Is this a catastrophe? No. I already have a lot of native plants in my yard. But as someone who talks a lot about native plants, I do like to add them when I can.

But one thing I didn’t do this year was add any trees, shrubs or perennials–the sorts of plants that are native plants. So that’s why no natives this season.

So should I consider my whole season a loss? I guess that depends on what you are trying to accomplish. This season, I am lucky that I can get a little gardening in. I am hoping to be able to harvest just a few tomatoes and some green beans–and to have some fresh herbs to cook with.

I’d like a few pretty flowers to look at and I have chosen those flowers with pollinators in mind. In the past, I have seen both hummingbirds and sphinx moths on impatiens so I chose those for a semi-shaded spot.

For the sunnier spots, I chose annuals in colors of blue and yellow, primarily to attract bees and butterflies. One of the containers has some lantana, which I know the butterflies in my area love.

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My earlier spring container, which was a Wordless Wednesday photo, was violets and alyssum. I have watched honeybees and smaller bees on that until I moved it to a shadier spot where I don’t get to observe it so readily.

So I am not feeling too sad about the gardening season so far. I am just hoping that the deer don’t eat the green beans, as they have in some years. Time will tell!

Re-Cycling

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Trash? Or someone else’s treasure? For a couple of years now the Spoiler has been whining that my flower pots were taking over his garage–and it is his garage. I have to park outside, under the old trees, even in snowstorms, because he has more vehicles and accoutrements than our garage will accommodate. But that isn’t the topic of this post.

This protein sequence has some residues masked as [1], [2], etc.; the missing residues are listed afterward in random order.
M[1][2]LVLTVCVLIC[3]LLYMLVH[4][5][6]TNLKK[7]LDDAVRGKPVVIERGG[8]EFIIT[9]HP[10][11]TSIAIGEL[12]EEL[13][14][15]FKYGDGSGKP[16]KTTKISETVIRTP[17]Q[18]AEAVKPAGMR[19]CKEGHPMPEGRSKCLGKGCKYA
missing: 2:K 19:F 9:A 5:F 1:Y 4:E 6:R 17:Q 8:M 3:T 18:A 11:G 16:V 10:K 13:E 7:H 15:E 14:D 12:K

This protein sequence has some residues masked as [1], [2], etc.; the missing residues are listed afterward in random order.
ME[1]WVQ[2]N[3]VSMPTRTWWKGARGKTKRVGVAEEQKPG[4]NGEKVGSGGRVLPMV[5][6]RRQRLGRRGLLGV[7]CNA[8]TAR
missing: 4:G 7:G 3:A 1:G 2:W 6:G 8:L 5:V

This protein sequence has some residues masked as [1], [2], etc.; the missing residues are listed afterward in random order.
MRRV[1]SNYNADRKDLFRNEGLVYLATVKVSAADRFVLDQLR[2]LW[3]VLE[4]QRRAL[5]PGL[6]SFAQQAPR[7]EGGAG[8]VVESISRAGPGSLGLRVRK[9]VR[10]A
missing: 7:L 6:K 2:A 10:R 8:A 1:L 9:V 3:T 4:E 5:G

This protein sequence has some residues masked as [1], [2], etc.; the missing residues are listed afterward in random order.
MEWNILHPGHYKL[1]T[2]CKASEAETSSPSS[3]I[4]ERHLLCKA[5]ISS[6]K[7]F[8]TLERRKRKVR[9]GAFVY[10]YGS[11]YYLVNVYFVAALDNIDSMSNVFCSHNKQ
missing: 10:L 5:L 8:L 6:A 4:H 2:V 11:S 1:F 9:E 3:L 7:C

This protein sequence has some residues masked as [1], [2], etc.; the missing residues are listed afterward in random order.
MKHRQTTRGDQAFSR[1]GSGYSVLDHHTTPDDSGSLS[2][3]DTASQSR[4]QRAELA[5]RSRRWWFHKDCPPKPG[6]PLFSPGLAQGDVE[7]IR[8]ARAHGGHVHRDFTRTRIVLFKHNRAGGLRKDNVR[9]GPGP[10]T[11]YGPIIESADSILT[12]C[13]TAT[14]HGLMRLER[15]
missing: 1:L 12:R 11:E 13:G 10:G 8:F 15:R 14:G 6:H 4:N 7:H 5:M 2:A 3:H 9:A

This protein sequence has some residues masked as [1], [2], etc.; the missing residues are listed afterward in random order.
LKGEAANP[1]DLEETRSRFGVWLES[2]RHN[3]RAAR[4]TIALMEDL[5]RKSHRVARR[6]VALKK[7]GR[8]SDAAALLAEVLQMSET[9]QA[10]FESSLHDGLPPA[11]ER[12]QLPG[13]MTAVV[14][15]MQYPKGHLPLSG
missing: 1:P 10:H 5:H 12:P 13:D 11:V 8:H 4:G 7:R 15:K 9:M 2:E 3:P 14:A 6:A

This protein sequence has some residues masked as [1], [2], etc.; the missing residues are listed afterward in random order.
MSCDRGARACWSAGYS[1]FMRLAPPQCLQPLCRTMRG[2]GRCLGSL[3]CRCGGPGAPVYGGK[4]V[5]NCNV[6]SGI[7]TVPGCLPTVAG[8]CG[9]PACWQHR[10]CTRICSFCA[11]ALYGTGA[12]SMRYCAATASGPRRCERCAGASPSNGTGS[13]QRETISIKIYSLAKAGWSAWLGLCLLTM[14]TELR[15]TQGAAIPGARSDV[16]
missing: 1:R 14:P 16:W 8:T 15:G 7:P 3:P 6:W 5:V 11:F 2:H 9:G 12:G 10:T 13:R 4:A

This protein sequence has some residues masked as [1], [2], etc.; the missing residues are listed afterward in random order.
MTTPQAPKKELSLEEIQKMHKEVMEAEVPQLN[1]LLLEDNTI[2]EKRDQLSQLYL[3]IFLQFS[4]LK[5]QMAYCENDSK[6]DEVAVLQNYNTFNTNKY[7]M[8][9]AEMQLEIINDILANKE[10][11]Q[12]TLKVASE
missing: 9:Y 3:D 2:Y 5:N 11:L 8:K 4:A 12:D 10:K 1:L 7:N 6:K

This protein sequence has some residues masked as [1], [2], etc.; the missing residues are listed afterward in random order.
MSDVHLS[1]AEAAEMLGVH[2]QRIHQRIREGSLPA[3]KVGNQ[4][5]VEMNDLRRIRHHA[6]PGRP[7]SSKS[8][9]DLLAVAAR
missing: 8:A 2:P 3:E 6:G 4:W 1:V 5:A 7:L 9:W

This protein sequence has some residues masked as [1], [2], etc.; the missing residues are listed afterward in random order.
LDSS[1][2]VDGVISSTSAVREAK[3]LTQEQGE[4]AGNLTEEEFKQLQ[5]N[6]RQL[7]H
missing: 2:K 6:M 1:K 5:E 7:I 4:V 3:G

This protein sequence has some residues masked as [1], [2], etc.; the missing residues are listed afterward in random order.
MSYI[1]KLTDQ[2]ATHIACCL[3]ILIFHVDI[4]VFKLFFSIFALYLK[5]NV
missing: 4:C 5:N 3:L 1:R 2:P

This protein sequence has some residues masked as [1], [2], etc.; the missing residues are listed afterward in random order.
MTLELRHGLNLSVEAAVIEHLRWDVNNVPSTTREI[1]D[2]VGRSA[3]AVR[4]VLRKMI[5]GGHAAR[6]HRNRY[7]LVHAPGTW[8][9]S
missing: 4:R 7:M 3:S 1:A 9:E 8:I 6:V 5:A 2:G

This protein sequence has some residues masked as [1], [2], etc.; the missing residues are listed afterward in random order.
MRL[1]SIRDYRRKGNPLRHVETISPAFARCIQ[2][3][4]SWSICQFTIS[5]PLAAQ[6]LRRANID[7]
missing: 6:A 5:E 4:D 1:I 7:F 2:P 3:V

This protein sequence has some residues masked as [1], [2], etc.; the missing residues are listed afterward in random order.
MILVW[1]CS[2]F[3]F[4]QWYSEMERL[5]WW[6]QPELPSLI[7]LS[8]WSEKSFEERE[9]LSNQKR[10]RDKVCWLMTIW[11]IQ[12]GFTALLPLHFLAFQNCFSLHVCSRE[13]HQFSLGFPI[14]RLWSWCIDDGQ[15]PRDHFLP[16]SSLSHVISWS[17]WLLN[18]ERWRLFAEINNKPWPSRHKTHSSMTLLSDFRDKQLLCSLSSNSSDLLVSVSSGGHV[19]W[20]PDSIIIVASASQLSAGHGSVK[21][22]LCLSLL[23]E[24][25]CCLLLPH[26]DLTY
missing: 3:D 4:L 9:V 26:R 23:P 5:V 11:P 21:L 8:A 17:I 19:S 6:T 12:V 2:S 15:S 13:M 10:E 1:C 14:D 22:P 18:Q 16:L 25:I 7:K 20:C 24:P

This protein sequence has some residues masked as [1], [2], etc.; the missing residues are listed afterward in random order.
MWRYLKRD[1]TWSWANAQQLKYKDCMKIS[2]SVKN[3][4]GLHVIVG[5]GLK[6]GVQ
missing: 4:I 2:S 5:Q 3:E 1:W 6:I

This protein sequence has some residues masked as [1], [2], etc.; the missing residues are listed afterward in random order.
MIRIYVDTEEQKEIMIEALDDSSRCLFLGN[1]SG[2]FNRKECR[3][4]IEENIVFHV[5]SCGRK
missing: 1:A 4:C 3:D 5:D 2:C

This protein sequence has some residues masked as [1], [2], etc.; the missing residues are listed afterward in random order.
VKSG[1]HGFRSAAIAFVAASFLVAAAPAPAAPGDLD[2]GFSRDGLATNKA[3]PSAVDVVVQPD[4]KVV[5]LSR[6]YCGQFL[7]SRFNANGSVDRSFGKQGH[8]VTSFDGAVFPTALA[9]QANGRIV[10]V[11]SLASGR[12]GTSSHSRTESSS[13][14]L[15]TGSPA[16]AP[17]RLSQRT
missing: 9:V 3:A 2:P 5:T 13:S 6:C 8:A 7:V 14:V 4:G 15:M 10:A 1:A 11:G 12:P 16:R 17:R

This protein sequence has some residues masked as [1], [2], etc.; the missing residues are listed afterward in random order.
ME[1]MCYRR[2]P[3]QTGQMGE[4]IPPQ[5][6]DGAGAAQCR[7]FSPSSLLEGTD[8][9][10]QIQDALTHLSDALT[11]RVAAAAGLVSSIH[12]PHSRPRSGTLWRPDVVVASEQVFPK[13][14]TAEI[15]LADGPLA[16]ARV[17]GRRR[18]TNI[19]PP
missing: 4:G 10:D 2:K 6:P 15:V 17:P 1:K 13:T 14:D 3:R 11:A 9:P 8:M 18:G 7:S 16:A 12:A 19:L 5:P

So after moving the house plants and deciding that I really did have far more pots than I would ever use again, I agreed that we could put them out for the neighborhood version of free cycling. What you see is about half of what’s left.

At least I know that they will go to good homes. Presumably you don’t stop for flower pots unless you need them.

The Freedom Lawn

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We’ve grown a little too obsessed with perfection. It’s everywhere we look. If we turn on the television, all we have to do is tune in to the commercials to see that we are being sold a bill of goods: buy the perfect vehicle, or clothes dryer, or clothing, or grass seed and we too can be perfect (and don’t even get me started on the pharmaceutical commercials!)

What exactly is a “Freedom Lawn?” Well, like the name suggests, it’s a lawn that avoids inputs–so no fertilizer, pesticide, irrigation or other input beside mowing. So what happens?

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As you can well imagine, nature happens. Wildflowers–or to the uninitiated–weeds grow. And granted, not all wildflowers are welcome. For example, we have far too much plantain in our lawn. But it’s there and it’s not terribly unsightly and were we motivated it’s fairly easy to remove with a stand on step weeder–so clearly we’re not terribly motivated.

This strip is right next to the driveway as you might be able to tell. Plantain loves compacted soil. So we would be working at cross purposes by trying to remove it and grow grass in a spot where folks keep driving.